Timetable Motion — Business of the House (Thursday) — University Tuiton Fee Caps — 8 Dec 2010 at 22:32

The majority of MPs voted to restrict the amount of House of Commons time to be spent debating the university tuition fee cap the following day.

The effect of the motion passed was to close the debate at 17.30 or after 5 hours, which ever came first.

During debate it was made clear this would have the effect of preventing many MPs who wanted to contribute from doing so.

The text of the approved motion was:

  • That, at the sitting on Thursday 9 December, the Speaker shall put the Questions necessary to dispose of proceedings on the Motion in the name of Secretary Vince Cable relating to Higher Education Higher Amount and, notwithstanding the provisions of Standing Order No. 16 (Proceedings under an Act or on European Union documents), on the Motion in the name of Secretary Vince Cable on the draft Higher Education (Basic Amount) (England) Regulations not later than five hours after the commencement of proceedings on the first motion, or at 5.30 pm, whichever is the earlier; such Questions shall include the Questions on any Amendments selected by the Speaker which may then be moved; proceedings may continue after the moment of interruption; and Standing Order No. 41A (Deferred divisions) shall not apply.

Cambridge MP Julian Huppert explained his vote for the motion on Twitter[1] saying:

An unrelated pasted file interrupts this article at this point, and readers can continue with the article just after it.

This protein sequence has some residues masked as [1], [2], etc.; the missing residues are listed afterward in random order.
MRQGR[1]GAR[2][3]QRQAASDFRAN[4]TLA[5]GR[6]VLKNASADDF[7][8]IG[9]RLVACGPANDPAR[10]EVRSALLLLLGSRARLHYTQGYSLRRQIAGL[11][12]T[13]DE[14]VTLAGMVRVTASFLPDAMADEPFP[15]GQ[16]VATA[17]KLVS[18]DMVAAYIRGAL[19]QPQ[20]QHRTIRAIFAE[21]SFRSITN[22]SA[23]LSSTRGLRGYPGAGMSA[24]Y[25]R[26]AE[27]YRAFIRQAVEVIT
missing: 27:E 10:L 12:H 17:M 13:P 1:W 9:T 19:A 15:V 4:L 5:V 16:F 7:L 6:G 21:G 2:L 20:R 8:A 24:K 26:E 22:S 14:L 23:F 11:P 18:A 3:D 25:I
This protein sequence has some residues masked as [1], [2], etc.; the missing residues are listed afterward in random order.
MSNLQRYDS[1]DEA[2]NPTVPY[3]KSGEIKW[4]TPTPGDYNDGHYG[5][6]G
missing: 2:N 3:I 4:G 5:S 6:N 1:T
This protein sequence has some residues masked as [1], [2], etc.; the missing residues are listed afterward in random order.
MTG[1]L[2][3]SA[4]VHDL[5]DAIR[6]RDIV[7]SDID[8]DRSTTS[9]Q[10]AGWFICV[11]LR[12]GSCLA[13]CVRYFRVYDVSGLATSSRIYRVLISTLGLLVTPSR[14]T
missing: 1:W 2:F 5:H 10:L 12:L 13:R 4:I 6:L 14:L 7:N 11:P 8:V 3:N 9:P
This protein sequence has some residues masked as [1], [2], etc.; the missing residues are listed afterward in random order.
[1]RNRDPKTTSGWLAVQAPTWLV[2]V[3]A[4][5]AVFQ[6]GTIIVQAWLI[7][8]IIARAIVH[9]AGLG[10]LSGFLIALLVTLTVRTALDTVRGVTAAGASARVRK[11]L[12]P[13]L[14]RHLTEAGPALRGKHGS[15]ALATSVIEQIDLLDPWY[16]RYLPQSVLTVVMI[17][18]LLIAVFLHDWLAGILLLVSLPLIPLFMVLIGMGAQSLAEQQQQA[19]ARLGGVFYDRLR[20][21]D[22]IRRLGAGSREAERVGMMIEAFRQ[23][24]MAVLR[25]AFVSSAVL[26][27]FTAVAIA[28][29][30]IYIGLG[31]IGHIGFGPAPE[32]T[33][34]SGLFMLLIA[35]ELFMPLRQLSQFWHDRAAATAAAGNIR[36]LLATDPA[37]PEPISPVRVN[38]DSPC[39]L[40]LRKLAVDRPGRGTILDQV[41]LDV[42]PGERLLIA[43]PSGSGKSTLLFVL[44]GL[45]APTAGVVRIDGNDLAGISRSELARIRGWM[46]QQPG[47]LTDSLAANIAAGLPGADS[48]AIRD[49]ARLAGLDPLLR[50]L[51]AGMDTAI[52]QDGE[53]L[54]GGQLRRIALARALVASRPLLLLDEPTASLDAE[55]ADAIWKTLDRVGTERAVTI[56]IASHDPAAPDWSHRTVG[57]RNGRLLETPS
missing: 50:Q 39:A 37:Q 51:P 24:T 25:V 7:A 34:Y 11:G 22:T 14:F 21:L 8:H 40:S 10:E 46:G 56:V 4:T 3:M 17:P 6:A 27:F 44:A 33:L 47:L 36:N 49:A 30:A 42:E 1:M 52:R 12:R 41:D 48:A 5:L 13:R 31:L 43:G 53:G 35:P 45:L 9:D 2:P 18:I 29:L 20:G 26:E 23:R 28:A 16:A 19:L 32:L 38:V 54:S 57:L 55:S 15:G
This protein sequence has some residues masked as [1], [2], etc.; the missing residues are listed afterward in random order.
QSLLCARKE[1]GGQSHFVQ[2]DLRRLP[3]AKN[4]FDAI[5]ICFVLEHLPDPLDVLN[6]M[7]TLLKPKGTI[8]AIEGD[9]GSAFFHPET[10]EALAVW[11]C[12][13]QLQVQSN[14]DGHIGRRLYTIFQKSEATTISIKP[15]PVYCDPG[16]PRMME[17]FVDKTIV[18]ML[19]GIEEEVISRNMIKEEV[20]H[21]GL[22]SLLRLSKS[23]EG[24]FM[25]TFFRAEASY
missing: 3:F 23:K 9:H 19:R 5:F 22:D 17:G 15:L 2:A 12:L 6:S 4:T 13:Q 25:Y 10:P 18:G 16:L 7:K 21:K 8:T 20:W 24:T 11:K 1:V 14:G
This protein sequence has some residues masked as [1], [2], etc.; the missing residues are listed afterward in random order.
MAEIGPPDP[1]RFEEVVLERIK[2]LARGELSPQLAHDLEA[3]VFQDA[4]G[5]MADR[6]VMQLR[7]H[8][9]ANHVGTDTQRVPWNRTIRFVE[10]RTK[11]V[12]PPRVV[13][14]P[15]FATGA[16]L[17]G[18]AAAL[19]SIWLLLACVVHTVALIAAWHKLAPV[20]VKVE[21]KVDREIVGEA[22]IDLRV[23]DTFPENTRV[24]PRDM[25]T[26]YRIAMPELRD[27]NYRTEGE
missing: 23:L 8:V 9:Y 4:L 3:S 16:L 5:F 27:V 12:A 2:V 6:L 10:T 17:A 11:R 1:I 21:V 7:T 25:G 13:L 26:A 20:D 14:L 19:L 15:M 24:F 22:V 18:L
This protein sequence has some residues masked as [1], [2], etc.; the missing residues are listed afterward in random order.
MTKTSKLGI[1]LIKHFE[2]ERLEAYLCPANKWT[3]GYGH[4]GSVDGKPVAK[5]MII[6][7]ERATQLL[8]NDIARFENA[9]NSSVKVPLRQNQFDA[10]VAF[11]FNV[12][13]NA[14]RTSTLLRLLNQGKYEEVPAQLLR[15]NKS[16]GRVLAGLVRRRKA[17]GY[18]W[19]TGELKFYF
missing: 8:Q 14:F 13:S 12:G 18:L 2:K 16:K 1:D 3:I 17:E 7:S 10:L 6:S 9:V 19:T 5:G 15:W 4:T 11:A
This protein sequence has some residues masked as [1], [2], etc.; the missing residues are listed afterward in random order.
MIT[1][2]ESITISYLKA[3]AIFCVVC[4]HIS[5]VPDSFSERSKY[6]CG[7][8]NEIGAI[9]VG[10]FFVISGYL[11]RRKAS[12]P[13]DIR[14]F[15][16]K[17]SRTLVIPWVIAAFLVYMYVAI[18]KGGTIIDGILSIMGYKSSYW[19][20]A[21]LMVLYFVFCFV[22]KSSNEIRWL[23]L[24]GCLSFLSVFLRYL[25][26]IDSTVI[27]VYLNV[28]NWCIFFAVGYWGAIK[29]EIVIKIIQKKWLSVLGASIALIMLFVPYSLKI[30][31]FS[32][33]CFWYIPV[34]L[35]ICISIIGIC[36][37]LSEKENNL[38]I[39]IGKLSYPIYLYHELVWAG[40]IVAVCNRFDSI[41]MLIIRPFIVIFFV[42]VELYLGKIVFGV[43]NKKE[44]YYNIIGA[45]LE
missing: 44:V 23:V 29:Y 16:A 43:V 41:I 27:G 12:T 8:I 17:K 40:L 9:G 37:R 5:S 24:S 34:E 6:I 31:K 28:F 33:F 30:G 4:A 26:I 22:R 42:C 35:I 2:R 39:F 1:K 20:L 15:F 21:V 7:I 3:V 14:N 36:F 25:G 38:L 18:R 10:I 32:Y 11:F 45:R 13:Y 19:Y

• if the motion hadn't passed, there would have been 2 90 minute debates, one on the lower level and one on higher.

This is perhaps based on an understanding that the default position would have been for the two main items of business to be debated that day[2] to share the afternoon's commons time between them. The default position was not made clear during the debate leading up to the vote. However Labour MP Kevin Brennan drew attention to the fact that 17.30 was an earlier close than usual for the House of Commons on a Thursday[3].

MPs Kevan Jones and Luciana Berger claimed during debate that the Government motion passed allowed MPs just 50 seconds each during the debate.[4][5]

Debate in Parliament | Source |

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Party Summary

Votes by party, red entries are votes against the majority for that party.

What is Tell? '+1 tell' means that in addition one member of that party was a teller for that division lobby.

What are Boths? An MP can vote both aye and no in the same division. The boths page explains this.

What is Turnout? This is measured against the total membership of the party at the time of the vote.

PartyMajority (Aye)Minority (No)BothTurnout
Alliance0 10100.0%
Con260 (+1 tell) 0085.3%
DUP0 5062.5%
Independent0 10100.0%
Lab0 185 (+2 tell)072.8%
LDem45 (+1 tell) 1082.5%
PC0 2066.7%
SDLP0 2066.7%
SNP0 5083.3%
Total:305 202079.6%

Rebel Voters - sorted by party

MPs for which their vote in this division differed from the majority vote of their party. You can see all votes in this division, or every eligible MP who could have voted in this division

Sort by: Name | Constituency | Party | Vote

Greg MulhollandLeeds North WestLDemno

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